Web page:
“Over the past decade, the number of children living in poverty has continued to rise and we have seen a corresponding rise in stress amongst struggling families,” said SallyAnn Kelly, Aberlour’s chief executive. “Families, who were already struggling, are at breaking point and, as we’ve seen from the research, parents are most concerned about their family finances and the mental health and future chances of their children.”

Eat Or Heat

A white radiator next to a white wall. A sign hanging off it reads "Santa, put my presents here"

Credit: Kin Li / Unsplash

On the Isle of Wight, Footprint Trust is hosting a 24-hour fast on 3 December to shine a spotlight on the reality of having to choose between heat and food.

“Many families and pensioners are making the choice between heating and eating,” said Ray Harrington-Vail, CEO of Footprint Trust. “Those affected cope as best they can – by cutting back on essentials, rationing energy use and heading out to other warm places. But even then, it isn’t always enough. Some 10,000 people die on average in the UK each year because of health conditions caused or worsened by living in a cold home, and fuel poverty is a known risk factor for suicide.”

To tackle another aspect of winter poverty, charity In Kind Direct is working with other organisations to distribute essential products across the UK. In their autumn survey – answered by 577 people – 75% of respondents indicated that toiletries, personal hygiene and household cleaning products were most needed at the end of the year.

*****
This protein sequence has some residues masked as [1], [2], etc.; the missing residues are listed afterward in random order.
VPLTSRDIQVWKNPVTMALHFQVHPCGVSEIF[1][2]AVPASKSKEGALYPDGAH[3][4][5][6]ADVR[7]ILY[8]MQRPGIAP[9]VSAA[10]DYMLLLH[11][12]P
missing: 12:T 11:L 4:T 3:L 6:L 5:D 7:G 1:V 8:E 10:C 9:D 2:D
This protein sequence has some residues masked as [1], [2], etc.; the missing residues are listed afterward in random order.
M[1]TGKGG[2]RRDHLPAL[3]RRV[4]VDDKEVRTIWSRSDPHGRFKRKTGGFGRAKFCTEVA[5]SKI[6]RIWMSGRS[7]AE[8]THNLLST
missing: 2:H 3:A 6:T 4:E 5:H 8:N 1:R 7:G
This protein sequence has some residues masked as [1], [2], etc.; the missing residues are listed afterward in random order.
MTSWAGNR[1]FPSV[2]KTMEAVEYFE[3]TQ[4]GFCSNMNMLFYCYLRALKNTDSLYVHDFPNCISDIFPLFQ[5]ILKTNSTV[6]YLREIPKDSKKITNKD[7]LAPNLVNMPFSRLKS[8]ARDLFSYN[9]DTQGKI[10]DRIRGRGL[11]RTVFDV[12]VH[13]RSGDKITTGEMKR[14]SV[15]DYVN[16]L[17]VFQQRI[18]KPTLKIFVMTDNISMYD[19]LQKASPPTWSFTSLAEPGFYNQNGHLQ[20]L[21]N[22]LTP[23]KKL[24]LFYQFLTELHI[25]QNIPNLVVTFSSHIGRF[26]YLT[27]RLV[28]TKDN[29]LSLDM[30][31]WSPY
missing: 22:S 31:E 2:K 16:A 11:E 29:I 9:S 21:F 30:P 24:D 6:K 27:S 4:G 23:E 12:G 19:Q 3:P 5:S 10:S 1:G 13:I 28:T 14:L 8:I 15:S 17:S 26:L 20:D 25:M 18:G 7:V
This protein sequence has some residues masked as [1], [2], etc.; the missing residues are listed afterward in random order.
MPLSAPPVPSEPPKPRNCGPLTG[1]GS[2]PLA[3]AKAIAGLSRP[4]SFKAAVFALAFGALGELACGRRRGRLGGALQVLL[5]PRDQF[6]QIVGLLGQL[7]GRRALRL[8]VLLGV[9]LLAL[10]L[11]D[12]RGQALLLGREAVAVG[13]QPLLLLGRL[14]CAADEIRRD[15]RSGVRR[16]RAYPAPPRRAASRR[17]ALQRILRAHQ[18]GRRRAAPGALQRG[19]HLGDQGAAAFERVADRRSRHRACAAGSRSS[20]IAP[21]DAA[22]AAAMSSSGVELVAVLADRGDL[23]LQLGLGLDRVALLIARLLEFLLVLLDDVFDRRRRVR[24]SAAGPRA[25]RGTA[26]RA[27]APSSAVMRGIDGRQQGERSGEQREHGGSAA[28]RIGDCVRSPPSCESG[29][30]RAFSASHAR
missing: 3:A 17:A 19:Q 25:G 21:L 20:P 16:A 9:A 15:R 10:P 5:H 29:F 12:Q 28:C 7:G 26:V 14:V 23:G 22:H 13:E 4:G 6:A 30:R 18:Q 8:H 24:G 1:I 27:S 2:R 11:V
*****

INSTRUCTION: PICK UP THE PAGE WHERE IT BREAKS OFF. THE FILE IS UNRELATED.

In partnership with over 4,500 charitable organisations, including food banks and community groups, In Kind Direct is distributing essentials, such as shampoo, toilet roll and nappies, to households in need. 

In the closing months of 2020, the charity says they distributed almost three million “real Christmas must-have” products, but this year they predict the demand to be significantly higher, with the end of the furlough scheme, increasing fuel costs and the Universal Credit cut coming into effect. 

With 4.3 million children living in poverty in 2019/2020, multiple increased costs at the end of 2021 are also threatening protections enshrined in the United Nations Convention on the Rights of the Child, including children’s rights to an adequate standard of living and to leisure and play.